|Sheed takes heed from Garnett||05.04.10 at 11:46 pm ET|
After the Celtics Game 1 loss to the Cavaliers, Doc Rivers said Rasheed Wallace had to play better.
Turns out, Rivers wasn’t the only one who wanted to see Wallace step up. Kevin Garnett also believed Wallace was critical to the Celtics postseason success, and he made it a point to tell him that.
“After the first game, I went to him in the shower and I said, ‘In order for us to beat this team, man, it’s going to take not just the starting five. It’s going to take Rasheed, it’s going to take Tony Allen, it’s going to take Marquis (Daniels), Big Baby (Glen Davis), Shelden Williams, everybody, Nate Robinson. It’s going to take everybody who’s on that bench,” Garnett told WEEI’s Sean Grande and Cedric Maxwell following the C’s Game 2 victory on Monday (listen to the audio here).
Garnett has known his teammate long enough to understand his receptiveness — or lack thereof — to feedback. But fortunately for Garnett, who was in the 1995 NBA draft class with Wallace, he is on that short list.
“I went to him personally, you know, he don’t really listen to a lot of people,” Garnett explained. “Sheed sort of goes by his own tune and he only respects a few, and I’m one of the very few that he listens to and that he respects. And I went to him and I said, ‘If you give us 10 and 10, we’re going to not only beat these Cavs, but we’re going to blow them out.’ I said, ‘I need 10 and 10 every night with you, at least in this series right here.’”
Wallace shot just 1-for-5 and recorded more fouls than points in Game 1. But Garnett knew what Wallace was capable of, in spite of a disappointing regular season in which he averaged nine points, four rebounds, shot 28 percent from 3-point range, and was assessed numerous technical fouls and fines. He wanted Wallace to put that behind him, focus on the postseason series at hand, and provide the Celtics with a solid contribution off the bench.
“I said, ‘I don’t care what you’ve been going through. To hell with what the year is. So what? You can make it all up right here,’” Garnett recounted. “And I got into him a little bit. I rubbed him the wrong way a little bit. And then later on we talked. He said, ‘You’re right.’”
Whatever the driving force may have been, Wallace stepped onto the court in Game 2 and gave one of his best performances in a Celtics uniform. He scored an efficient 17 points (7-for-8 on field goals and 3-for-4 on threes) in 18 minutes. Even though Wallace didn’t do anything fancy, it was just what the Celtics needed.
“It was just good to see results,” said Garnett. “He’s a gutty veteran, he knows how to play, and it was just big. He was big for us.”
|Cavs don’t rest on off day||at 9:47 pm ET|
What was supposed to be an off day in their Eastern Conference semifinal matchup with the Celtics turned into a full day of news from the Cavaliers.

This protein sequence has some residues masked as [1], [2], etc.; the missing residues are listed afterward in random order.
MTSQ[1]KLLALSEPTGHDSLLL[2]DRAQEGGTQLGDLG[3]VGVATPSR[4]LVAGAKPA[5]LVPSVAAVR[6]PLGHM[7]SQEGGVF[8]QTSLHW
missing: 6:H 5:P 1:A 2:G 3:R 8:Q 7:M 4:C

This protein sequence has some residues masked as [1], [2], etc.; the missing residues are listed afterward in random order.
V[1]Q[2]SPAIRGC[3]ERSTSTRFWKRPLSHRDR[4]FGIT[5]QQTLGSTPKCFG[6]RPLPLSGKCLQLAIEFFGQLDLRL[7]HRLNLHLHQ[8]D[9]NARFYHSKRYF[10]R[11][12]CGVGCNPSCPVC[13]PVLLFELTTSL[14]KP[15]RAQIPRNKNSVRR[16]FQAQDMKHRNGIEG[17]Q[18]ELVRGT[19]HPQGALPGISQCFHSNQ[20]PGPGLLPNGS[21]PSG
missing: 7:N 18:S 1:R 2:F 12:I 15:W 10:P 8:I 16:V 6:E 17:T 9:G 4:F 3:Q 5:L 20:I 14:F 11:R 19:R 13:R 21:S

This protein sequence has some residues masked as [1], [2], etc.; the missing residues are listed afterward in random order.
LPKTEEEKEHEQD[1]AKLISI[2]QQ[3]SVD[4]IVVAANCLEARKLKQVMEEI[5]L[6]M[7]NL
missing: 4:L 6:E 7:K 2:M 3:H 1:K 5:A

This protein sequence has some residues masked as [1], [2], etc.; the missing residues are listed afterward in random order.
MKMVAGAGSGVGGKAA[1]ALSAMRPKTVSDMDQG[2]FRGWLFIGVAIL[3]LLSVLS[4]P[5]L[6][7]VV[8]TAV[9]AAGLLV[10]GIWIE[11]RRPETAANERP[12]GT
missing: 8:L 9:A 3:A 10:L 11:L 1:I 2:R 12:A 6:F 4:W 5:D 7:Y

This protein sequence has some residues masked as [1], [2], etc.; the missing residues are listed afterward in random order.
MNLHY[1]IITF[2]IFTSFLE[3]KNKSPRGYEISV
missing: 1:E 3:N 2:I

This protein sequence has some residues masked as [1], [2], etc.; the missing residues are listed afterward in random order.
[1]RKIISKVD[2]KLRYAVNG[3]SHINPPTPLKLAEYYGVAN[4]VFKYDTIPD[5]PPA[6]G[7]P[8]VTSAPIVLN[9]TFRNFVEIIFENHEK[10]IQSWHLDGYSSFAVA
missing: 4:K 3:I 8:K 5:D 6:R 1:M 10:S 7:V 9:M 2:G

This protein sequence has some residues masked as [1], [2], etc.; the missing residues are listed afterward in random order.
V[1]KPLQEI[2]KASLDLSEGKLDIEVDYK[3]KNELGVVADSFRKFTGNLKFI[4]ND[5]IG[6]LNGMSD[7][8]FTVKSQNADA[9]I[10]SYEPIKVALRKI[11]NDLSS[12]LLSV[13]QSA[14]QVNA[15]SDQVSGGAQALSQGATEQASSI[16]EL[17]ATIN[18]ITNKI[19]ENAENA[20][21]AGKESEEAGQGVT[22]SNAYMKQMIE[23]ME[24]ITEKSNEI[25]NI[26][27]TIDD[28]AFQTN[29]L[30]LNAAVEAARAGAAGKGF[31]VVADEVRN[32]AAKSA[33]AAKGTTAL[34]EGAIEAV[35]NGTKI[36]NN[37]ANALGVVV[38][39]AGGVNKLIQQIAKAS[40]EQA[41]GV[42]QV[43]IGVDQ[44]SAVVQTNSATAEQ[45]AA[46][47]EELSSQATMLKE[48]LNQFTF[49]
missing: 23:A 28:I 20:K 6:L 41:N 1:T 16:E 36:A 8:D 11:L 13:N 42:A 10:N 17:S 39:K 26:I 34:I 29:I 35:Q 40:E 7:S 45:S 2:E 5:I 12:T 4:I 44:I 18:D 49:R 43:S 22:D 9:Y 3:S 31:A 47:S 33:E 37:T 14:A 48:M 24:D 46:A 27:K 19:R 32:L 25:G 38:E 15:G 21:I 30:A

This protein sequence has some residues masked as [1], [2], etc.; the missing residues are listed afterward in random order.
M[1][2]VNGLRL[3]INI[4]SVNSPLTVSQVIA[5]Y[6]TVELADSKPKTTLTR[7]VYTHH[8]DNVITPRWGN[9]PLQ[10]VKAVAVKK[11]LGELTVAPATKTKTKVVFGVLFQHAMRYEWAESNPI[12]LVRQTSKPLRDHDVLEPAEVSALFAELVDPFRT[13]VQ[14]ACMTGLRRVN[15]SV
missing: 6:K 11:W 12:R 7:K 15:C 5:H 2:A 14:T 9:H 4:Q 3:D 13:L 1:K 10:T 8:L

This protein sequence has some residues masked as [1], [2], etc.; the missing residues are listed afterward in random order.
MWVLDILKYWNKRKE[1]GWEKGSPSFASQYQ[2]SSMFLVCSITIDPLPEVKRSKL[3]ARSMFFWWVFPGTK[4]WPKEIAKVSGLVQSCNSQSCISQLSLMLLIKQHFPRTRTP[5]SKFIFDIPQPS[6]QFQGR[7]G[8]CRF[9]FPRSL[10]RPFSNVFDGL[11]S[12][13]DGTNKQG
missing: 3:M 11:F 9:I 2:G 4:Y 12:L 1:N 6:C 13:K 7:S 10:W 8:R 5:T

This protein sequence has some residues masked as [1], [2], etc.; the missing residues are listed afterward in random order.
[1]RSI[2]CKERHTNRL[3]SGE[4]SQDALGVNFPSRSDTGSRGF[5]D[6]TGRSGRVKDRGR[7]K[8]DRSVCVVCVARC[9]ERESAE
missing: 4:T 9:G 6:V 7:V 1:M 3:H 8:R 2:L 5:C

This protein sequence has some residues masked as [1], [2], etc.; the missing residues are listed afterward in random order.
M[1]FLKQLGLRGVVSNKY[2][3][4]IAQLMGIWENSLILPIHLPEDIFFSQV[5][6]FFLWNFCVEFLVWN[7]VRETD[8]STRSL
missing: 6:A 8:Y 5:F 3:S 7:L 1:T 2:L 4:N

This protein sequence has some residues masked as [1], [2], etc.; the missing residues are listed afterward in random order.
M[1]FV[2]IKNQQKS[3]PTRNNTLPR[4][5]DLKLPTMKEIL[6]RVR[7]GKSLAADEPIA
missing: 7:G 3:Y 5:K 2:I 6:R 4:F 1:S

The team elected to watch film in Cleveland Tuesday, even though they had a scheduled off day. Cavs coach Mike Brown ripped his team’s effort after Game 2 in which the Celtics evened the series with a decisive 104-86 victory.
“We have to decide if we are going to take the fight to them and take these games,” Brown said. “Ain’t a [expletive] thing is going to be given to us at all in this series. Plain and simple, they kicked our behind. This series is one to one. We are going to see what we’re made of in Game 3.”
The bigger story, however, is that LeBron James is scheduled to have another MRI on right elbow before Friday’s Game 3. He had one last week before the Cavs closed out the Bulls in their first-round series that revealed a bone bruise and a sprained elbow. James admitted that he started Game 1 tentatively and he faced questions after Game 2 when he attempted 15 shots (he also had 15 free throws).
Also, Anderson Varejao was examined by the team’s physician after back spasms took him out of Game 2. He is listed as day to day.Varejao was one of the few Cavs big men who played well in Game 2 and he was doing his best to try to rile up the Celtics.
[Go here to listen to Kevin Garnett's post-game interview with WEEI in which he talked about Varejao's play, as well as calling our Rasheed Wallace after Game 1]
This is a potentially huge problem for the Cavs who are getting minimal production out of Shaquille O’Neal and are also looking at big matchup problem with Antawn Jamison guarding Garnett. The Celtics believe they can exploit this matchup throughout the series and they have made a concerted effort to isolate Garnett on the left block against Jamison.
Rivers wants Garnett to look for his own offense more, which runs counter to his nature.
“He’s got to stay on that,” Rivers said between games. “He fights his own self because people don’t get that. They criticize him for being unselfish which is the craziest thing on earth, but that is who he is.”
Garnett has been aggressive. He tied a season-high with 20 shot attempts in Game 1 and shook off a slow first-half in Game 2 in which he went 2-for-9, by making his first three shots in the third quarter when the Celtics dominated play.
“Kevin was playing way too fast in the first half but he was still a concern on the post,” Rivers said after Game 2. “They’re trapping. They’re worried about him right now.”
Varejao is the key to the Cavs multiple frontcourt lineups because he can play both the four and five spots and is a much better defender than J.J. Hickson. Without him in the lineup, the Cavs have to either play small with James and either Jamison or Hickson up front, or go big with either O’Neal or Zydrunas Ilgauskus, which makes them much slower.